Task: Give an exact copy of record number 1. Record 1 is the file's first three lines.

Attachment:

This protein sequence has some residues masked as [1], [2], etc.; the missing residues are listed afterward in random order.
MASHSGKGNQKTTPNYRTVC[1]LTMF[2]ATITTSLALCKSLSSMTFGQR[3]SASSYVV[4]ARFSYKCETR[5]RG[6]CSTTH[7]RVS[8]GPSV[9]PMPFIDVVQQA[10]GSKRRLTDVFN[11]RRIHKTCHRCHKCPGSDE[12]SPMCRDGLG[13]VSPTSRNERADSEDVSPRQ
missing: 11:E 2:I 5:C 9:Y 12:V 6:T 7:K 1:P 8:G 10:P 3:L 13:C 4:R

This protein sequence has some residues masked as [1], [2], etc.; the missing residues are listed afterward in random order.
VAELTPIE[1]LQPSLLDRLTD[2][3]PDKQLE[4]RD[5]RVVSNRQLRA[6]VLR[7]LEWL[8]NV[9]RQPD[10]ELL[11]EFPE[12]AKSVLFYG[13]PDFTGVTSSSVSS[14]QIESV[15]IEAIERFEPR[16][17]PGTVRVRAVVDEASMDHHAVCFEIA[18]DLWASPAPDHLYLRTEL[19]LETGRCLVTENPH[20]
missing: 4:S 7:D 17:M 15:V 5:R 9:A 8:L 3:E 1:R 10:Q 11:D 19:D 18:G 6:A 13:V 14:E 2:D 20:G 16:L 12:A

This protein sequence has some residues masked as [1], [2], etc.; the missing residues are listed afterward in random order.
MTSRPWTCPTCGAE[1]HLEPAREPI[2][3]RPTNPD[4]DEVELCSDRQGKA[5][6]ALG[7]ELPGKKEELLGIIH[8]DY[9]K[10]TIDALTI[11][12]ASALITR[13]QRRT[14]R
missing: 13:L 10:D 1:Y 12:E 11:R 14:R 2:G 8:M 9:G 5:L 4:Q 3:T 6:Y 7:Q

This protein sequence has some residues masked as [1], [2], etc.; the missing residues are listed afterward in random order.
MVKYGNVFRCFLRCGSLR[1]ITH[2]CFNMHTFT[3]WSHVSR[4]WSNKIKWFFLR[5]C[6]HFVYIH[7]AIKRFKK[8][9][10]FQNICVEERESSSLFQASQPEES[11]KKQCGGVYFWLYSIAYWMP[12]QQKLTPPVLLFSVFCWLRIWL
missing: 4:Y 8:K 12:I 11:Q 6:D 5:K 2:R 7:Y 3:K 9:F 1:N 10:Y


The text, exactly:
This protein sequence has some residues masked as [1], [2], etc.; the missing residues are listed afterward in random order.
MASHSGKGNQKTTPNYRTVC[1]LTMF[2]ATITTSLALCKSLSSMTFGQR[3]SASSYVV[4]ARFSYKCETR[5]RG[6]CSTTH[7]RVS[8]GPSV[9]PMPFIDVVQQA[10]GSKRRLTDVFN[11]RRIHKTCHRCHKCPGSDE[12]SPMCRDGLG[13]VSPTSRNERADSEDVSPRQ
missing: 11:E 2:I 5:C 9:Y 12:V 6:T 7:K 1:P 8:G 10:P 3:L 13:C 4:R